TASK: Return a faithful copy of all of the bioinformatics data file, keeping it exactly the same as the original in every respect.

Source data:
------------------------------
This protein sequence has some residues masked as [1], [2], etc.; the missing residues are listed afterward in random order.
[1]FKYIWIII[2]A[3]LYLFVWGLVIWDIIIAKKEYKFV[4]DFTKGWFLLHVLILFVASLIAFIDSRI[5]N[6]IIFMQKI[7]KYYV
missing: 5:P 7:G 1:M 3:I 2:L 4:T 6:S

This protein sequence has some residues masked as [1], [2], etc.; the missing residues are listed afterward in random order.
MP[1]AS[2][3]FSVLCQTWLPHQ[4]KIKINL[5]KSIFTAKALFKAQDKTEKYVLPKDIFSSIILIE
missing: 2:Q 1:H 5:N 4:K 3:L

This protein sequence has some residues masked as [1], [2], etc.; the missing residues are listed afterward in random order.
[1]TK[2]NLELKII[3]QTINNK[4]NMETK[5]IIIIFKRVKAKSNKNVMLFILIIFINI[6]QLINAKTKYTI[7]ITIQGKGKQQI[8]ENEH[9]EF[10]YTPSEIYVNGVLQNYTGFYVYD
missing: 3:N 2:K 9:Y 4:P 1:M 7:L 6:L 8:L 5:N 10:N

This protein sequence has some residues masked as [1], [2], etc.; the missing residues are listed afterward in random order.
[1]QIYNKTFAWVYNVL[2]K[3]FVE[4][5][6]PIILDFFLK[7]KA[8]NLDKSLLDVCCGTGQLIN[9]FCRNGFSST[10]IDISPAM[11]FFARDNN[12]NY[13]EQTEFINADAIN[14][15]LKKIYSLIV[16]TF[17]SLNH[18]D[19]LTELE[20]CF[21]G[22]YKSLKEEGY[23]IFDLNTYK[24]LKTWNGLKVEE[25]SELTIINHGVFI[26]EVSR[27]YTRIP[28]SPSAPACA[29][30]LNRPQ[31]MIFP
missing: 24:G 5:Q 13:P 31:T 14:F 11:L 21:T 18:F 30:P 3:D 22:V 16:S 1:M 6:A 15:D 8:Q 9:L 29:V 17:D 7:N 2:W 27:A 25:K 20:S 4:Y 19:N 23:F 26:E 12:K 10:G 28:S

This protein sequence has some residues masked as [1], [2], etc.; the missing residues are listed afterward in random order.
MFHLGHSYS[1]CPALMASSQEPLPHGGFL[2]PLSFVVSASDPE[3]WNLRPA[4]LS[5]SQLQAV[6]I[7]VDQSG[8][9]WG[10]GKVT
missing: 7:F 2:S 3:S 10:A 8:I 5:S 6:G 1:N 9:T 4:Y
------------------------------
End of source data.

This protein sequence has some residues masked as [1], [2], etc.; the missing residues are listed afterward in random order.
[1]FKYIWIII[2]A[3]LYLFVWGLVIWDIIIAKKEYKFV[4]DFTKGWFLLHVLILFVASLIAFIDSRI[5]N[6]IIFMQKI[7]KYYV
missing: 5:P 7:G 1:M 3:I 2:L 4:T 6:S

This protein sequence has some residues masked as [1], [2], etc.; the missing residues are listed afterward in random order.
MP[1]AS[2][3]FSVLCQTWLPHQ[4]KIKINL[5]KSIFTAKALFKAQDKTEKYVLPKDIFSSIILIE
missing: 2:Q 1:H 5:N 4:K 3:L

This protein sequence has some residues masked as [1], [2], etc.; the missing residues are listed afterward in random order.
[1]TK[2]NLELKII[3]QTINNK[4]NMETK[5]IIIIFKRVKAKSNKNVMLFILIIFINI[6]QLINAKTKYTI[7]ITIQGKGKQQI[8]ENEH[9]EF[10]YTPSEIYVNGVLQNYTGFYVYD
missing: 3:N 2:K 9:Y 4:P 1:M 7:L 6:L 8:L 5:N 10:N

This protein sequence has some residues masked as [1], [2], etc.; the missing residues are listed afterward in random order.
[1]QIYNKTFAWVYNVL[2]K[3]FVE[4][5][6]PIILDFFLK[7]KA[8]NLDKSLLDVCCGTGQLIN[9]FCRNGFSST[10]IDISPAM[11]FFARDNN[12]NY[13]EQTEFINADAIN[14][15]LKKIYSLIV[16]TF[17]SLNH[18]D[19]LTELE[20]CF[21]G[22]YKSLKEEGY[23]IFDLNTYK[24]LKTWNGLKVEE[25]SELTIINHGVFI[26]EVSR[27]YTRIP[28]SPSAPACA[29][30]LNRPQ[31]MIFP
missing: 24:G 5:Q 13:P 31:T 14:F 11:L 21:T 18:F 30:P 3:D 22:V 16:S 1:M 6:A 15:D 8:Q 9:L 29:V 17:D 7:N 2:W 27:A 25:K 20:S 4:Y 19:N 23:F 26:E 12:K 10:G 28:S

This protein sequence has some residues masked as [1], [2], etc.; the missing residues are listed afterward in random order.
MFHLGHSYS[1]CPALMASSQEPLPHGGFL[2]PLSFVVSASDPE[3]WNLRPA[4]LS[5]SQLQAV[6]I[7]VDQSG[8][9]WG[10]GKVT
missing: 7:F 2:S 3:S 10:A 8:I 5:S 6:G 1:N 9:T 4:Y